As we have become a more eco-friendly society—focusing on ways to protect and preserve our environment—the market for environmental risk coverages has emerged as one of the clear growth-oriented areas of the insurance industry. Although the product has been available for some time in the surplus lines market, recent disasters like the April 2010 Deepwater Horizon oil spill have brought increased attention from brokers, carriers, and consumers.
“Environmental insurance first became available almost 30 years ago,” explains Jim Hamilton, a vice president with Crump Environmental Brokerage, a division of Crump Insurance Services. “In the late 80s and early 90s environmental insurance coverage was expensive because it was fairly new and there was not a lot of actuarial data on which to base rates. Much of the underwriting then was done by environmental engineers who set prices subjectively. But as we got into the mid- to late-90s, more actuarial data became available, and as a result the pricing for environmental insurance became much more objective.”
“Generally speaking, most people would assume oil companies need this coverage, but it is everyone from real estate agents to contractors and developers to even pig farmers who also need to have it,” explains Laura Warren, president of State Insurance Group in Stuart.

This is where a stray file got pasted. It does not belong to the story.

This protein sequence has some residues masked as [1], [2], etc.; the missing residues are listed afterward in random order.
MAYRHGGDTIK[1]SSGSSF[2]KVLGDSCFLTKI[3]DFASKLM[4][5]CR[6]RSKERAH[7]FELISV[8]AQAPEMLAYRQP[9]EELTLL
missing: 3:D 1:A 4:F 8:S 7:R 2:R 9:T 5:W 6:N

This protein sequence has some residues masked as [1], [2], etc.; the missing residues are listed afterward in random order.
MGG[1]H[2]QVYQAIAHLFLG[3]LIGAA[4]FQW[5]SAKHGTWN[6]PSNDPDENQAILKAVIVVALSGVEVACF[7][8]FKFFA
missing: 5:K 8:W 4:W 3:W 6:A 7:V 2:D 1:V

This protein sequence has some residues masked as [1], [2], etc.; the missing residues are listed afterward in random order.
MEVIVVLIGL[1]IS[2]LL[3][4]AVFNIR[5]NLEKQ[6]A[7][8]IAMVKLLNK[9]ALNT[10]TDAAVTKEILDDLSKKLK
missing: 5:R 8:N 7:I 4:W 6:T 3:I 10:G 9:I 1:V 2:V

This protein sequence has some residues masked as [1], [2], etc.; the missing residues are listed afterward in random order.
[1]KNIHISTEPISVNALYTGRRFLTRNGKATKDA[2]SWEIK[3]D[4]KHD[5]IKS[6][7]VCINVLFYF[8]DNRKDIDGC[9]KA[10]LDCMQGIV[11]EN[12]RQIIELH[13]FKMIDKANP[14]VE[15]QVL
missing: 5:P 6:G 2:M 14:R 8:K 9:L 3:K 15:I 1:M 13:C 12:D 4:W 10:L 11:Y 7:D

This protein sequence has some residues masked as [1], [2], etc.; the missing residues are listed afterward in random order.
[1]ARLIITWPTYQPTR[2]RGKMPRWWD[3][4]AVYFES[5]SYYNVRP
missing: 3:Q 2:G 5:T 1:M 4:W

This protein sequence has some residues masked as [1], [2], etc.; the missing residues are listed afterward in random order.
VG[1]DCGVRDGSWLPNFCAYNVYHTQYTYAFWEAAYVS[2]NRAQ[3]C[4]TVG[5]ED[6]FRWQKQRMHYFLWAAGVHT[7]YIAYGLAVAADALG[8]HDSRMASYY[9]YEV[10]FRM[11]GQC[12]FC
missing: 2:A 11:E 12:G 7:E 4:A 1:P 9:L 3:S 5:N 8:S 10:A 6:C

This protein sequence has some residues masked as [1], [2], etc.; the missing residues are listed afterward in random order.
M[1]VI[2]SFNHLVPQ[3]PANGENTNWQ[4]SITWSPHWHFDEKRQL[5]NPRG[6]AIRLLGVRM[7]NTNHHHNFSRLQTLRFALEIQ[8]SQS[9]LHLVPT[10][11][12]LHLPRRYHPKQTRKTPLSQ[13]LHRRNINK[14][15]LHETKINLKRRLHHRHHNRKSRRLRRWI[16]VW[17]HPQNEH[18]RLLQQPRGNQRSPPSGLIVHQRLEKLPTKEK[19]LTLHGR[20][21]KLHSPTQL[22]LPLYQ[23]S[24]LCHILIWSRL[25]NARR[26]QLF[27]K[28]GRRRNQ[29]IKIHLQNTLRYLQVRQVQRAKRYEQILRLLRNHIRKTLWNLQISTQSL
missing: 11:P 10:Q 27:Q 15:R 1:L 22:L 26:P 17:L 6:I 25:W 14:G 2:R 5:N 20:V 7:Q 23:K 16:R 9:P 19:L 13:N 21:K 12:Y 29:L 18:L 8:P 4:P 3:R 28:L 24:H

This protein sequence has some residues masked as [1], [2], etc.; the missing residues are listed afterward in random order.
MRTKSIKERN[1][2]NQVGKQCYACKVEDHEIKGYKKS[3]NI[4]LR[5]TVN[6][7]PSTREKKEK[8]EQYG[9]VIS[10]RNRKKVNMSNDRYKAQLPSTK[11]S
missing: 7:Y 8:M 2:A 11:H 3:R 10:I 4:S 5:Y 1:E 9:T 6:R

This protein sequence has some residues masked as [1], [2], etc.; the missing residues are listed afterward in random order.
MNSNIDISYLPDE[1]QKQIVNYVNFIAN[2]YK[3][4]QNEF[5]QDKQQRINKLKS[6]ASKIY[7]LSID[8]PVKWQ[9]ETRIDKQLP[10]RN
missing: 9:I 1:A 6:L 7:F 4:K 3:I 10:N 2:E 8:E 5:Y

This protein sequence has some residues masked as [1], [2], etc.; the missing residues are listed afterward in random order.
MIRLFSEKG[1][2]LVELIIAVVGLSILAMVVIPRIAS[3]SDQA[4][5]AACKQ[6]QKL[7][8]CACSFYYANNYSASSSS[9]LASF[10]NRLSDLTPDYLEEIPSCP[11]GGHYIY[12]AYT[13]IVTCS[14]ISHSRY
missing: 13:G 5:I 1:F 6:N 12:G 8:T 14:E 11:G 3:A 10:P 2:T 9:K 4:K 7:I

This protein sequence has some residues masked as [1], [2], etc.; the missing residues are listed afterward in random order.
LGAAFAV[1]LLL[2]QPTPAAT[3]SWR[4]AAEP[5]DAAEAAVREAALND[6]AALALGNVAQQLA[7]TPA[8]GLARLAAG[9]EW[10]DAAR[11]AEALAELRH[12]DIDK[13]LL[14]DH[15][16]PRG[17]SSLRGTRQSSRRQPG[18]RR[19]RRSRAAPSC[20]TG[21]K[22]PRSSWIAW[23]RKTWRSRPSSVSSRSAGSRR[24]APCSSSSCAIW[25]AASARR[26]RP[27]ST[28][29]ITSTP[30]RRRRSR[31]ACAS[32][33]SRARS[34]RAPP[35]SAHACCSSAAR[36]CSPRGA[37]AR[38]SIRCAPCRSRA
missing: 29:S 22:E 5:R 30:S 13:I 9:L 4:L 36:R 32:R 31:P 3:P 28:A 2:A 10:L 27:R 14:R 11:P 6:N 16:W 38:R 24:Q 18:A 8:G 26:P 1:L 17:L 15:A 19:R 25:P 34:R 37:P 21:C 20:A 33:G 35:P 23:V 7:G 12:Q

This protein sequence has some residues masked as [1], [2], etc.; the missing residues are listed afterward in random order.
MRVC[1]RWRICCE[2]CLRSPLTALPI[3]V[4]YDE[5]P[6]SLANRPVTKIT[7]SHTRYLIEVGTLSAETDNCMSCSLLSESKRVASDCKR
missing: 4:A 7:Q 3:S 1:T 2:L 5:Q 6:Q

“The spectrum of buyers is very broad,” Sebesky agrees. “It is more than just those who deal with hazardous materials at their facilities. Media coverage of environmental disasters is making business owners ask whether they are protected, and many are finding that they are not.”
As businesses have started to turn a keener eye toward assessing their need for environmental insurance and as claims-handling experience along with volumes of hard data have contributed significantly to a more fact-based underwriting process, environmental insurance has become more affordable. However, because the exposure each business faces is unique, the price range still varies greatly.
Chartis’ Sebesky says that a lower-risk business might be able to get $300,000 in coverage for only about $1,500 per year, although she cautions that the “typical limits are about $1 million, and pricing will depend on the specific client’s exposure.”
“Clients normally try to match their coverage to what they perceive their financial exposures to be. Alternatively, the amount of coverage can also be driven by applicable government regulations or the requirements of private contractual counter-parties,” adds Richardson from ACE.
In addition to tailored coverage and more affordable pricing, regulatory enforcement is playing a key role in the increased importance of environmental insurance policies.